This traditional German recipe, Potato Dumplings, is from Walter Staib's cookbook, Black Forest Cuisine.
It is said that the best and most varied knödel (dumplings) are found in our neighboring region, Bavaria. This might be so, but it is also undeniable that potato dumplings are another typical example of the quickly prepared, satisfying dishes we often enjoyed in the Black Forest. They are somewhat deceiving, however. As basic as they are, even my mother, an experienced cook, often said they were a lot of work. The recipe is hardly complicated, but the most successful dough relies on the detailed eye of a watchful cook who will ensure that it is neither too wet nor too dry. In addition, once the dough comes together, shaping the dumplings requires a fairly light touch.
Lest you should be deterred, fear not. These dumplings are worth the effort and are wonderful accompaniments to rich stews and ragouts, dishes that drench the tender morsels with flavorful sauce. At home and in Gasthaus restaurants, we served them beside these dishes as well as alongside hearty braised meats. Because they require a bit of care and attention, it was, and still is, common for Gasthaus restaurants to serve them as much anticipated specials during the week.
- 15 slices day-old white sandwich bread, crusts removed
- 1 cup whole milk
- 7 large red-skinned potatoes, peeled and grated (about 2 cups)
- 2 medium yellow onions, peeled and grated (about 1 cup)
- About 1/3 cup chopped fresh parsley
- 1 tablespoon salt
- 1/4 teaspoon freshly ground white pepper
- 1/8 teaspoon freshly grated nutmeg
- 1/8 teaspoon dried marjoram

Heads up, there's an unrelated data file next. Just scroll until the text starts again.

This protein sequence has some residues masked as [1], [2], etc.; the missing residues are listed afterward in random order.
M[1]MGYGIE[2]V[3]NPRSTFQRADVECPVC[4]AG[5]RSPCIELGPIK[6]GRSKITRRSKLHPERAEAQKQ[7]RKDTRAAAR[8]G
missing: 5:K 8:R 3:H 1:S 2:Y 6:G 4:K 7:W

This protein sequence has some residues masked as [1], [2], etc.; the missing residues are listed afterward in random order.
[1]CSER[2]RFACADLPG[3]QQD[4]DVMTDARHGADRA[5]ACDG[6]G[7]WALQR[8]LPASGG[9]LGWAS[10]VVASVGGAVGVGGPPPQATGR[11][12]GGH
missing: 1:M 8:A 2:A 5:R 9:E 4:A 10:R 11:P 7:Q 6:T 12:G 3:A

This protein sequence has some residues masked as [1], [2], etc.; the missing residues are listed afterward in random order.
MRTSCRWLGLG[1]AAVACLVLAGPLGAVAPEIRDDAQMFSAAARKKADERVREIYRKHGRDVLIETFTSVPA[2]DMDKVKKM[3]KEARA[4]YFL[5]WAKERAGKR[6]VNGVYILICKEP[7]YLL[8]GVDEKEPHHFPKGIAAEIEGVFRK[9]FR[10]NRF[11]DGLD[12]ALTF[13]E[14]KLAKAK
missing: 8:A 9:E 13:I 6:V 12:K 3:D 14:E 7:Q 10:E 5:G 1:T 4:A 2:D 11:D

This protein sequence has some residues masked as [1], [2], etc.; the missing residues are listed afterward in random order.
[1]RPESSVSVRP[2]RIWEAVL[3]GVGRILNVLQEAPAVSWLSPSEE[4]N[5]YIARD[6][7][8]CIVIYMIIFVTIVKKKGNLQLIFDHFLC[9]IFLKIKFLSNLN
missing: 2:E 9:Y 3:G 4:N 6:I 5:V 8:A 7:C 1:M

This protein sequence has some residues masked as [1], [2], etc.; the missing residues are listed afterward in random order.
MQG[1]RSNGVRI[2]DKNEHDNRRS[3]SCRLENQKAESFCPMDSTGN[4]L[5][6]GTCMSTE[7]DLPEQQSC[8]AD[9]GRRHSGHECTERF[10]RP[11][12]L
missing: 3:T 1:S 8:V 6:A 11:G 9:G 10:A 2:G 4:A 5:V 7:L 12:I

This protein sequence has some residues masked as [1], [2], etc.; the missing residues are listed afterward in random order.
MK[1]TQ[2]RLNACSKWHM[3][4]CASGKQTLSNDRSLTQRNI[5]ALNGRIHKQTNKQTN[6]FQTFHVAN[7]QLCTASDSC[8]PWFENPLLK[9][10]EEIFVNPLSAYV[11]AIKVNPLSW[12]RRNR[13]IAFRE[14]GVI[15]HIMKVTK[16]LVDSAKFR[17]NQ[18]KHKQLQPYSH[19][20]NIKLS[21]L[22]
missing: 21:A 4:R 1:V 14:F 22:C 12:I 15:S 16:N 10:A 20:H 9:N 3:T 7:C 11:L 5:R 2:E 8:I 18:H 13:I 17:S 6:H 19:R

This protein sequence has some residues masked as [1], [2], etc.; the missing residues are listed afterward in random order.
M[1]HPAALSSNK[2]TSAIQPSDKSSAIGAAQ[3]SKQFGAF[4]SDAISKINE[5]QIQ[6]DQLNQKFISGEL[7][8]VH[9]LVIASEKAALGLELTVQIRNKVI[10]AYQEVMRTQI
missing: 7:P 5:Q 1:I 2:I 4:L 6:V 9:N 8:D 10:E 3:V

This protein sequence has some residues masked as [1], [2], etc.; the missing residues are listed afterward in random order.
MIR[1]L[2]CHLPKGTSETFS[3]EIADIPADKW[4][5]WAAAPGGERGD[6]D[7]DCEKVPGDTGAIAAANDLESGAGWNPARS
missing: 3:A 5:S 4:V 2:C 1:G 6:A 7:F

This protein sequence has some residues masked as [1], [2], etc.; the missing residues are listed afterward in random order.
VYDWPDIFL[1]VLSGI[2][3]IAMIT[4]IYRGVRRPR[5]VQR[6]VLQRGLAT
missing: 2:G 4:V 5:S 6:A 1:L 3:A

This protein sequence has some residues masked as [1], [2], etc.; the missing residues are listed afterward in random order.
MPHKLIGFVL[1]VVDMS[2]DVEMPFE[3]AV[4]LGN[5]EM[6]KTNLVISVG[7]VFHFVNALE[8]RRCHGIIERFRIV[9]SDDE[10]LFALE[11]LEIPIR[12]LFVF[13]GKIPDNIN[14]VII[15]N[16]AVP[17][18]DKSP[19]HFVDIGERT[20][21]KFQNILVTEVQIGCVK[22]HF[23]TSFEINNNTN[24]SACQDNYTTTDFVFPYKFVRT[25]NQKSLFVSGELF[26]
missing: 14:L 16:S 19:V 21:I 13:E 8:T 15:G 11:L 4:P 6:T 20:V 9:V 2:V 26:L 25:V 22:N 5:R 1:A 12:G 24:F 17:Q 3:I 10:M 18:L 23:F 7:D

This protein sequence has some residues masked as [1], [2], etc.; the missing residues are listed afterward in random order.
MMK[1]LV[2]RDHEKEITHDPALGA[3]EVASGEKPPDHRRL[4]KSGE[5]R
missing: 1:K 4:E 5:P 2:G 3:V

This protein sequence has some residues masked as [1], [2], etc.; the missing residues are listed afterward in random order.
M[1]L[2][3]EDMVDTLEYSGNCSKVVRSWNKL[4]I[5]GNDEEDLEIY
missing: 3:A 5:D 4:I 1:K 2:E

- 3 large eggs, beaten well
- All-purpose flour, for dredging
1. Place the bread in a large bowl, pour the milk overtop, tossing to coat, and set aside until soggy, about 2 to 3 minutes. Using your hands, squeeze the milk out of the bread, discarding the milk, and set the bread in another large bowl.
2. Stir the grated potatoes, onions, parsley, salt, pepper, nutmeg, and marjoram into the bread, add the eggs, mixing to combine, and shape the dough into 24 round dumplings about 1-1/2 inches in diameter.
3. Bring 2 quarts of lightly salted water to a boil in a large saucepan over high heat. Dredge the dumplings in flour, coating generously, and slip them gently into the water. Return the water to a boil, reduce the heat to medium, and cover the pan, simmering until the dumplings expand and float to the surface, about 15 minutes.
4. Remove the dumplings with a slotted spoon or a spider. Serve on a large platter, garnished with chopped parsley.
Black Forest Cuisine
The Classic Blending of European Flavors
by Walter Staib with Jennifer Lindner McGlinn
Forewords by Tim Ryan and Franz Mitterer
Running Press, 2006
Full-color photographs throughout
Recipe reprinted by permission.
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This page created February 2007